Thursday, February 01, 2007

5-point, 7-point, 9-point, oh my!

One of the most common questions that comes up in assessment is: What type of rating scale should I use? (Followed closely by: What is it exactly that you do again?)

Usually when people ask this question, they're putting together an interview and (bless their hearts) are taking the time to think about how to grade candidate responses. But it doesn't have to be for an interview--rating scales are used for other types of tests, most notably work sample/performance tests. And then there's that whole "performance evaluation" thing.

So what does the research say?

Well, that depends on who you ask. Let's take a look at what some folks much smarter than me have said:

Nunnally (1978): "[the increase in reliability] tends to level off at about 7, and after about 11 steps there is little gain in reliability..."

Landy & Farr (1980): "...the format should require the individual to use one of a limited number of response categories, probably less than nine..."

Cascio (1998): "...4- to 9-point scales [are statistically optimal]..."

Pulakos, in Whetzel and Wheaton (1997): "A generally accepted guideline is somewhere between four and nine."

So what do we take from this? That generally we should shoot for between 4 and 11 scale points.

Does it really matter?

Probably not. Some of the most comprehensive studies of the topic have determined that when all is said and done, the number of points probably doesn't make that big of a difference. For example:

Wigdor & Green (1991): "...the consensus of professional opinion is that variations in scale type and rating format do not have a consistent, demonstrable effect on halo, leniency, reliability, or other sources of error or bias in performance ratings..."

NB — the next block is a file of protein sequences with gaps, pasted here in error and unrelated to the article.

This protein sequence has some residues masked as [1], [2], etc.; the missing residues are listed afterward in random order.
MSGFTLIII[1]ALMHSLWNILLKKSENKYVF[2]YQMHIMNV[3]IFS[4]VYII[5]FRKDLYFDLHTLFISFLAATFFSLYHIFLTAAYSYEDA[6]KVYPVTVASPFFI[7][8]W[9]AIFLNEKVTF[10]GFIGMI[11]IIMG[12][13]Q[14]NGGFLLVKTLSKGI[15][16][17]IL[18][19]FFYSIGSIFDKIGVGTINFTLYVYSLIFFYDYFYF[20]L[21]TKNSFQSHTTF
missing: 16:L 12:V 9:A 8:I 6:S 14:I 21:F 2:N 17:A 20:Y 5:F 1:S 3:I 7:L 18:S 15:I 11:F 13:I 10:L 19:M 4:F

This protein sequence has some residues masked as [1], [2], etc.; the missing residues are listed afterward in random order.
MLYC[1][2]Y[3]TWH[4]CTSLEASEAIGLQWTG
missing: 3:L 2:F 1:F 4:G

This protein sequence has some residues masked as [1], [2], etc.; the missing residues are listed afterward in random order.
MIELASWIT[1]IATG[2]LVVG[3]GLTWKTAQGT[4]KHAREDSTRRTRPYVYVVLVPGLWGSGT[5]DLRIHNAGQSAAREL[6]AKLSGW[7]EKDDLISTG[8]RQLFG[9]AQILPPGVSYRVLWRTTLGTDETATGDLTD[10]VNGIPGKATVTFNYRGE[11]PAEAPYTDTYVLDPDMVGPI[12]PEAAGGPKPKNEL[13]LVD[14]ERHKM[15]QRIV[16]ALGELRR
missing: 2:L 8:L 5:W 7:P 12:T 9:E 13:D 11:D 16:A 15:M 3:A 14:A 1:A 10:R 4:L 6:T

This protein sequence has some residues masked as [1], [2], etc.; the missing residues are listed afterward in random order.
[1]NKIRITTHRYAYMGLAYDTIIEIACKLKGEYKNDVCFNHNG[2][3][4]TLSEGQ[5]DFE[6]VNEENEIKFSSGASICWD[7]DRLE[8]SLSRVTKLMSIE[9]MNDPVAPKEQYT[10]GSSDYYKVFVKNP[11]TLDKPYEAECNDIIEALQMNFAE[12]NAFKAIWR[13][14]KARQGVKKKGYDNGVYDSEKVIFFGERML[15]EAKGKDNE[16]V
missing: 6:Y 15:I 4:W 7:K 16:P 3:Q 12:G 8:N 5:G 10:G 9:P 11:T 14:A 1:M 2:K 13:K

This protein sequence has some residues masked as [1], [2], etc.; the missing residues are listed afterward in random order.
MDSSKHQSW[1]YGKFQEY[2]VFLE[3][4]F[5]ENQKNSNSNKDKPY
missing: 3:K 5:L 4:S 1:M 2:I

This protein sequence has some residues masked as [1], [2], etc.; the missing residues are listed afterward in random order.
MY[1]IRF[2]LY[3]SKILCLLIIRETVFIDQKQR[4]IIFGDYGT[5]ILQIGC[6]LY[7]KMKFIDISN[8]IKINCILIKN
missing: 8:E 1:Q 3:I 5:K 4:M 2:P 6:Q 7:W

Landy & Farr (1980), again: "...about 4%-8% of the variance in ratings can be explained on the basis of format."

Guion (1998): "The 5-point scale is so widely used that is seems as if it had been ordained on tablets of stone...there is little evidence that the number of scale units matters much..."

I suspect that if the problem is with the rating format, in most cases it's not because there are too few/too many categories, but that the categories aren't anchored very well. Have you ever had to rate an answer with a scale like this: Excellent - Satisfactory - Poor ? What the heck does "Satisfactory" mean? That doesn't help the rater, doesn't lend itself to reliable and valid measurement, and certainly won't look good in court.

The other big problem is rater training. Some organizations do a great job of training raters. Many don't. Without extensive rater training, you're just asking for all kinds of errors to enter into the equation. Panel members should pre-test the interview, try to poke holes in it, and generally discuss.

Bottom line

Back in 1956 a little article was published that you may have heard of. It was titled, "The magical number seven, plus or minus two: Some limits on our capacity for processing information." In this article, George Miller argued forcefully that humans seem to have a natural limit of dealing with around 7 (+/- 2) pieces of information simultaneously.

51 years later, we don't seem to have changed our mind much.

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